But the EU Commission has now agreed that countries should permit entry to all vaccinated individuals (who have had both doses) from non-EU countries, as well as those travelling from countries with a low incidence of coronavirus. Countries on the low risk list will be defined as those with 75 or less new Covid-19 cases per 100,000 people in the previous 14 days. The new list is expected shortly.
Despite this recommendation, countries in the EU can set their own entry requirements and could ask to see negative tests if preferred.
Once Digital Green Certificates become available in the EU, people will be able to prove their vaccination or test status through this system. However until then, the Commission says member states should consider accepting vaccine certificates from non-EU countries. This is provided that countries can guarantee the certificate contains all of the information required and can validate its authenticity.
The EU Commission recommends each country within the EU sets up an online portal. This will enable travellers to either gain a Digital Green Certificate (when available) or ask for proof of recognition of their vaccine certificate.
In addition, children who are excluded from vaccination should be able to travel with their vaccinated parents if they have a negative PCR Covid-19 test taken no earlier than 72 hours before arrival. However, this could prove confusing. Each country has different rules on the age they expect children to be tested.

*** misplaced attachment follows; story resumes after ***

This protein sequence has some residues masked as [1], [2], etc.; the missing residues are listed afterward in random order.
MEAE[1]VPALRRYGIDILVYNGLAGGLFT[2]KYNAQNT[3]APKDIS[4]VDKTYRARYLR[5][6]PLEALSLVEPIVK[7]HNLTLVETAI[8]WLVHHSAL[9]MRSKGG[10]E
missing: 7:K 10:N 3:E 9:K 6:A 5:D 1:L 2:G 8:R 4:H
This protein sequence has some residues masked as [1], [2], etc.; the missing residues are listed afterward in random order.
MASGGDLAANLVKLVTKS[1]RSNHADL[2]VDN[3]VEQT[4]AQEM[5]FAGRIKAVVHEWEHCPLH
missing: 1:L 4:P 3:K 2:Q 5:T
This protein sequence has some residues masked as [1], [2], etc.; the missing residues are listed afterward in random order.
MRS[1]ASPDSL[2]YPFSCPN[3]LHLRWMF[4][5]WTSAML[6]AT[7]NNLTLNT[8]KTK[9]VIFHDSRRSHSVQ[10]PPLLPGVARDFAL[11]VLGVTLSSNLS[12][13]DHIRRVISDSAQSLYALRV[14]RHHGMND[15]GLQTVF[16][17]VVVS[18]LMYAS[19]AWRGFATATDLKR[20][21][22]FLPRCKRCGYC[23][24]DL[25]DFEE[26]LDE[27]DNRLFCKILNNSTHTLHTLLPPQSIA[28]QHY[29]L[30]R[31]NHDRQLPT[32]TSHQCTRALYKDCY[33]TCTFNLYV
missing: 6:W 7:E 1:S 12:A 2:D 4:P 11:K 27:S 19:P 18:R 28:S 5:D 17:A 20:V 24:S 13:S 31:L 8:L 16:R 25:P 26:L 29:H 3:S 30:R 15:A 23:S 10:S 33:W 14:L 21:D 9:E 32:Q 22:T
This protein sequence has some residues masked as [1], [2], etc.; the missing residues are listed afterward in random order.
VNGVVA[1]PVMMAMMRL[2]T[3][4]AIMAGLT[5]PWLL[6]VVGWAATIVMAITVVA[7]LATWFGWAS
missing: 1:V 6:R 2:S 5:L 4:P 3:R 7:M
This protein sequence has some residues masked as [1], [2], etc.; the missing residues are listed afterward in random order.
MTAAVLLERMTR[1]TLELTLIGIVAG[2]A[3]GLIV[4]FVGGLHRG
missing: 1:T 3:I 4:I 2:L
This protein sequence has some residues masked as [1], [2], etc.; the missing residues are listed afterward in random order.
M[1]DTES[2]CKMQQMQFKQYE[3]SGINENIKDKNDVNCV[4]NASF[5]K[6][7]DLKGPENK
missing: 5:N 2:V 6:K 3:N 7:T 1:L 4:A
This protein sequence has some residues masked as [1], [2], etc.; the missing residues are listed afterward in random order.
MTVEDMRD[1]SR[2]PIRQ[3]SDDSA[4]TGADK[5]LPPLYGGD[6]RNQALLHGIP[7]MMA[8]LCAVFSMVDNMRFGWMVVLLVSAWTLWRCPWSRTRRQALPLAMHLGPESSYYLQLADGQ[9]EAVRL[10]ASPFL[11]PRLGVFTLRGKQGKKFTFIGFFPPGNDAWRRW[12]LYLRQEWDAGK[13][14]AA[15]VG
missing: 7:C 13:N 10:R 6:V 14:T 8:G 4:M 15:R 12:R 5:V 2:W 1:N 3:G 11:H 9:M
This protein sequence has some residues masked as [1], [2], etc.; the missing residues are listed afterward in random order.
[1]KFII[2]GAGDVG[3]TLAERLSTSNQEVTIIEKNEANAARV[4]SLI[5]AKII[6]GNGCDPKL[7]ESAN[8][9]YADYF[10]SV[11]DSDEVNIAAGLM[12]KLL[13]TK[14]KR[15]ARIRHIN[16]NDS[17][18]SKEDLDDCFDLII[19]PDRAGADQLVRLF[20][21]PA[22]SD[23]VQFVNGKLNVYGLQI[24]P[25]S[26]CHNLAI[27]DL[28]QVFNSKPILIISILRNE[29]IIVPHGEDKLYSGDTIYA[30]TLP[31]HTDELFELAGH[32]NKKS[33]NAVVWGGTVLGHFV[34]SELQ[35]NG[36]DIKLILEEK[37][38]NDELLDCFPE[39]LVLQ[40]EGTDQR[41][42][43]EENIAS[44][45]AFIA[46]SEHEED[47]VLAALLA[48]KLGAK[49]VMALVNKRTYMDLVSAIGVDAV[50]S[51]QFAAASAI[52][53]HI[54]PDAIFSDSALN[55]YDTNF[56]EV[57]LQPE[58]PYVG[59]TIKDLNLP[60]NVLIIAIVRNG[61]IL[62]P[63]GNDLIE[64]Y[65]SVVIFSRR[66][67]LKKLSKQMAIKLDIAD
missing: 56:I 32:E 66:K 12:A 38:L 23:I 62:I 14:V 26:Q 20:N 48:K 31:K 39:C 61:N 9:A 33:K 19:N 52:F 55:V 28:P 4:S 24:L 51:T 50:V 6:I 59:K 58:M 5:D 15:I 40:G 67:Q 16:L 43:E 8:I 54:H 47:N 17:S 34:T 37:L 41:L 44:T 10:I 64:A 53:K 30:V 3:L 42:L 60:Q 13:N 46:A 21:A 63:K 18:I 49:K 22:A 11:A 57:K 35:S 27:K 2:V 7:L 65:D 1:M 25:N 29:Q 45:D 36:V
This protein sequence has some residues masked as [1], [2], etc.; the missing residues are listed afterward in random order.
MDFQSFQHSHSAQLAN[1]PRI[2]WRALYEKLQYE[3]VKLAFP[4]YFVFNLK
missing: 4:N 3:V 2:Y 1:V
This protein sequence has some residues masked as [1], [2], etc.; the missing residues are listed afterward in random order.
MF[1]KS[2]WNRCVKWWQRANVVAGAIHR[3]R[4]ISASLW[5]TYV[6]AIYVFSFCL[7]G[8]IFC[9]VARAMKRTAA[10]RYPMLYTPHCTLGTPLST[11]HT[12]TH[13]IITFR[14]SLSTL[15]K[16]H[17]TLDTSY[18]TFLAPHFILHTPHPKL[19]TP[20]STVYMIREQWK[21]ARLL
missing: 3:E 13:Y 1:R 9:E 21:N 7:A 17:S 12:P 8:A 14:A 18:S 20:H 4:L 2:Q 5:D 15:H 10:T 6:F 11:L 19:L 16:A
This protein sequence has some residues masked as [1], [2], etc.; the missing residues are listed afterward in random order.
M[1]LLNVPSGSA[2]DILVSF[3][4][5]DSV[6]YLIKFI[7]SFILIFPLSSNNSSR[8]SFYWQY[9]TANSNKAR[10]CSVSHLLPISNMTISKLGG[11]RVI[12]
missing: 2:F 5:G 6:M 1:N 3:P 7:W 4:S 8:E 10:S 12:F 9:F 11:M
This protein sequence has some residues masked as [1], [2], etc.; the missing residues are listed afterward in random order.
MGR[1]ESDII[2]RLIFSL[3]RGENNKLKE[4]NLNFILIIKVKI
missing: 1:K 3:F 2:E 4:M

These proposals are subject to the approval from the EU’s 27 member states.
Vaccination certificates on the NHS app
In England, the NHS app can be used as proof of vaccination status and is ready to use now. However, check the country will accept this as valid proof before travelling. Additionally, some countries may still require proof of a negative test, check before booking.
English residents can also request proof online or in letter form by calling 119. Read everything you need to know about using the NHS app for travel from downloading it, to creating a QR code to prove your vaccination status.
Travellers will be responsible for making sure they have evidence of vaccination before travel. If for any reason you don’t, you’ll be liable for any additional test costs that are required.
Residents of Wales will be able to use the NHS app, but it has not yet been rolled out.
Residents of Scotland can request a vaccine certificate from the NHS inform website.
Residents of Northern Ireland cannot currently use the app, nor is there a paper alternative yet.